In the wake of the Wall Street scandals, state and federal officials have emerged as loud, if not always effective, advocates for shareholders, leading a charge to recover the billions lost to corporate chicanery. But in the case of Hershey's aborted effort to sell itself, Pennsylvania officials may have succeeding only in depriving shareholders of billions of dollars in value and undermining one of the most creative schools in the nation.
Yesterday, the Milton Hershey Trust, the charitable foundation that owns a controlling interest in Hershey Foods Corp., reversed its July decision to put the massive candy company up for sale. The trust was acceding to the demands of local officials, especially Pennsylvania Attorney General Mike Fisher, a Republican candidate for governor. The episode stands as a dismal instance in which new-style public-sector paternalism trumped old-style private-sector paternalism.
Hershey, Pa., (population 13,000) is a quaint company town of the type that once thrived throughout the Midwest. Milton S. Hershey started making chocolate in 1903 in Derry Church, in the heart of Pennsylvania dairy country. As he grew more successful, Hershey built a planned community around his factory, complete with water, sewage, telephone systems, trolleys, libraries, a botanical garden, a theater, and an amusement park.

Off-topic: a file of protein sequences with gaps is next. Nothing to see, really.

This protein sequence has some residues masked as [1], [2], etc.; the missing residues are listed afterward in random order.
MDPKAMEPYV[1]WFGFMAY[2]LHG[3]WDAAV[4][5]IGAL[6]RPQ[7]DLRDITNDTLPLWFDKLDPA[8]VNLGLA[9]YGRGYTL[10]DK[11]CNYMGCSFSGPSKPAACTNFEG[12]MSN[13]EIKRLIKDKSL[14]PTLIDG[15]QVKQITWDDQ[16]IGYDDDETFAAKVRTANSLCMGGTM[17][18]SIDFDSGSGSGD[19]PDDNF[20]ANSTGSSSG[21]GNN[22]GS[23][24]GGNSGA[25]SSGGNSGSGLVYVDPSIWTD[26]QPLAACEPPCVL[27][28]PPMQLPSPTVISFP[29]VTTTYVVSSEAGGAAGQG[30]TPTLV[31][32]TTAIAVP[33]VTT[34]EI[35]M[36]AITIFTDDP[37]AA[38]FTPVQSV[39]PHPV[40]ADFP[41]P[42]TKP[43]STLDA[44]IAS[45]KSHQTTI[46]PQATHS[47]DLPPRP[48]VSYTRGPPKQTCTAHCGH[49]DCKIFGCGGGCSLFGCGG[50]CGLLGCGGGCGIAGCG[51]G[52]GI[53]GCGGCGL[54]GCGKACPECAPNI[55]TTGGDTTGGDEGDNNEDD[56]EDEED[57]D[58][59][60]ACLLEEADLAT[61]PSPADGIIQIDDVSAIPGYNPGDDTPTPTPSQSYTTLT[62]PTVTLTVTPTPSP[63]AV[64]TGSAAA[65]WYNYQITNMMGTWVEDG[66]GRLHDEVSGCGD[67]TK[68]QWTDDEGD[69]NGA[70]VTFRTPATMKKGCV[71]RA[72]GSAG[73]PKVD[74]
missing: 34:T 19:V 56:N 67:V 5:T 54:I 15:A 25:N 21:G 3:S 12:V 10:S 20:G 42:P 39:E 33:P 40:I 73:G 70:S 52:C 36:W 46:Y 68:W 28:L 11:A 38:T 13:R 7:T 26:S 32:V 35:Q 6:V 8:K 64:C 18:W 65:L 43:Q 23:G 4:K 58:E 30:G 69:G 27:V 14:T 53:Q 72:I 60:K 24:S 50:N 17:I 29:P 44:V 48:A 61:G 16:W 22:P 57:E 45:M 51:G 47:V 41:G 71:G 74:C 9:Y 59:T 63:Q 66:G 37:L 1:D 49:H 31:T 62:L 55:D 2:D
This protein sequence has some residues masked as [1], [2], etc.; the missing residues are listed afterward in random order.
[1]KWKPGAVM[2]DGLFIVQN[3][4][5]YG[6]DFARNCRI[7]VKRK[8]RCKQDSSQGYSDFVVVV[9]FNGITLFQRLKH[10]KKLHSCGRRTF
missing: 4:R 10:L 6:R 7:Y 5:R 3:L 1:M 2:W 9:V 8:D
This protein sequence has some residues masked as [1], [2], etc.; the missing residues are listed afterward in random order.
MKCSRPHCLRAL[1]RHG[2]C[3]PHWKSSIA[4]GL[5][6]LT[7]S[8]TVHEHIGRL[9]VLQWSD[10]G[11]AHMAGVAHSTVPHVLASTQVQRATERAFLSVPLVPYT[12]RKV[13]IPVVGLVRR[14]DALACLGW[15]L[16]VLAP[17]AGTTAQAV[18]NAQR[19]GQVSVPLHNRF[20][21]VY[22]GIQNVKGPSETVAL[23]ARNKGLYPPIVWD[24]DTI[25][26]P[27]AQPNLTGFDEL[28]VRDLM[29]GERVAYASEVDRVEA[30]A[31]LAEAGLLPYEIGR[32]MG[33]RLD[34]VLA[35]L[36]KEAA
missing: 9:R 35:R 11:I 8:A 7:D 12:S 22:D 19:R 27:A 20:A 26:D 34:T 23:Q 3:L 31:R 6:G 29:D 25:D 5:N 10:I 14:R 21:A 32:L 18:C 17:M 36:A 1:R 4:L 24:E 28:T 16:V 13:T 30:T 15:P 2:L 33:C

Hershey was one of the first practitioners of welfare capitalism, a Progressive Era practice that had its heyday in the 1920s. Large companies like Hershey took an interest in the quality of life of their employees, creating benefits programs and investing in occupational safety and health programs.
In 1909, Hershey and his wife, Catherine, who had no children, created the Hershey Industrial School, a tuition-free institution that would provide orphans with the structure and education—moral and vocational—to become productive citizens. Four boys enrolled in 1910.
In 1918, Milton Hershey gave $60 million worth of stock in still-private Hershey to the Milton Hershey School Trust. Bolstered by the endowment, the school grew quickly and expanded to serve girls as well as poor children with living parents. The school was modeled more on Jane Addams' Hull-House than on Phillips Andover. From 1910 to 1953, students signed an indenturing agreement, under which custody was officially transferred to the school and the child was required to provide labor or work in exchange for room, board, and tuition.
Today, the sprawling campus, with its state-of-the-art facilities, is equal parts The Truman Show and Boys Town. It still caters to poor children, about two-thirds of whom hail from Pennsylvania. (The average taxable income of the families whose children were admitted in 2000 was less than $5,300.) The tuition-free school still aims to act literally in loco parentis, with healthy doses of character education.